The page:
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South American leaders to discuss US spying

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Brazil's Foreign Minister Antonio Patritota listens to an assistant during a Mercosur meeting in Montevideo on July 11, 2013. Leaders of the South American trade bloc that includes Brazil and Venezuela meet Friday for a summit that will focus on allegations of US spying that have outraged US allies and rivals alike.AFP

Leaders of a South American trade bloc that includes Brazil and Venezuela meet Friday for a summit that will focus on allegations of US spying that have outraged US allies and rivals alike.

The group of Mercosur nations, which also includes Argentina and Uruguay, was due to discuss the possibility of readmitting suspended member Paraguay into the fold during talks in Montevideo.

But the region has been consumed by reports in Brazilian daily O Globo that the US National Security Agency conducted electronic espionage in several Latin American nations, notably allies Mexico, Brazil and Colombia as well as leftist rival Venezuela.

Foreign ministers met Thursday to prepare the summit that will bring together Brazil's Dilma Rousseff, Venezuela's Nicolas Maduro, Argentina's Cristina Kirchner and Uruguayan host Jose Mujica.

Venezuelan Foreign Minister Elias Jaua told AFP that his counterparts agreed that Mercosur should "condemn the surveillance and global control being developed by the US government, which violates the privacy of citizens and sovereignty of nations."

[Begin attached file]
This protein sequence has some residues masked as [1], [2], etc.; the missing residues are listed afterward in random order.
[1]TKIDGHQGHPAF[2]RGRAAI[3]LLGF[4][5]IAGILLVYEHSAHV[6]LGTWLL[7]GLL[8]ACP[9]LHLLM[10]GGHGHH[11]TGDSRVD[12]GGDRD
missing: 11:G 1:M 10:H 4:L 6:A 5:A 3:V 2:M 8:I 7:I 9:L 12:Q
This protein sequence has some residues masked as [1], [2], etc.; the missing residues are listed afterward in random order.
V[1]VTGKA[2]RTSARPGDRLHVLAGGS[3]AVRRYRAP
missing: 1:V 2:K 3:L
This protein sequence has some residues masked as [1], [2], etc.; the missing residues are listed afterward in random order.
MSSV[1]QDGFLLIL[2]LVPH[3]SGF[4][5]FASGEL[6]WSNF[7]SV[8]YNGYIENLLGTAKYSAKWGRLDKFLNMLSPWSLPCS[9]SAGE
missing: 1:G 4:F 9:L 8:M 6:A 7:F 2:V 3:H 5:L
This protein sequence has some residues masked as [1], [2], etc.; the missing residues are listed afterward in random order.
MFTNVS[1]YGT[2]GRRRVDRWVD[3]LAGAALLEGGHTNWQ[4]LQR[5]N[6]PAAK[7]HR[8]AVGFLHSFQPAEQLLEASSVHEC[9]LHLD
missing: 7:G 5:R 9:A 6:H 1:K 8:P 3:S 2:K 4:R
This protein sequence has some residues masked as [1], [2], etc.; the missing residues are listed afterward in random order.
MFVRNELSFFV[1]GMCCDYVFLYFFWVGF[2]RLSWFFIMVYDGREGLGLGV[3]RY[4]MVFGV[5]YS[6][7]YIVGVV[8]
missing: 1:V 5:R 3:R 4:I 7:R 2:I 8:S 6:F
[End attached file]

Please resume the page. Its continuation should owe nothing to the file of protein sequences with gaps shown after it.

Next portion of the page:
Brazilian Foreign Minister Antonio Patriota said the South American nations could take "action within certain legal frameworks" before "multilateral" organizations, but he did not give more details.

The case of US fugitive Edward Snowden, the former NSA contractor whose leaks have rocked the US government, will also be discussed amid open political asylum offers from Venezuela, Bolivia and Nicaragua.

Jaua told AFP that Snowden has yet to respond to his country's asylum offer and that no contact has been made with the 30-year-old computer whiz, who has been stranded and out of sight in a Moscow airport for almost three weeks.

Bolivian President Evo Morales was also invited to the summit, and Jaua said his counterparts would likely issue a stern condemnation after several European nations were accused of denying him acess to their airspace last week as he flew home from Russia.

Morales has accused France, Italy, Spain and Portugal of blocking their airspace over suspicions that Snowden was hiding in his jet, forcing him to make an unscheduled layover in Vienna that he branded a "13-hour kidnapping."

Turning to their original agenda, the leaders will seek common ground to reinstate Paraguay, which was suspended after then president Fernando Lugo was impeached by his Congress and removed from office last year.

Uruguay's Foreign Minister Luis Almagro said there is "more willingness from every Mercosur member that this will happen on August 15," when Paraguayan president-elect Horacio Cartes takes office.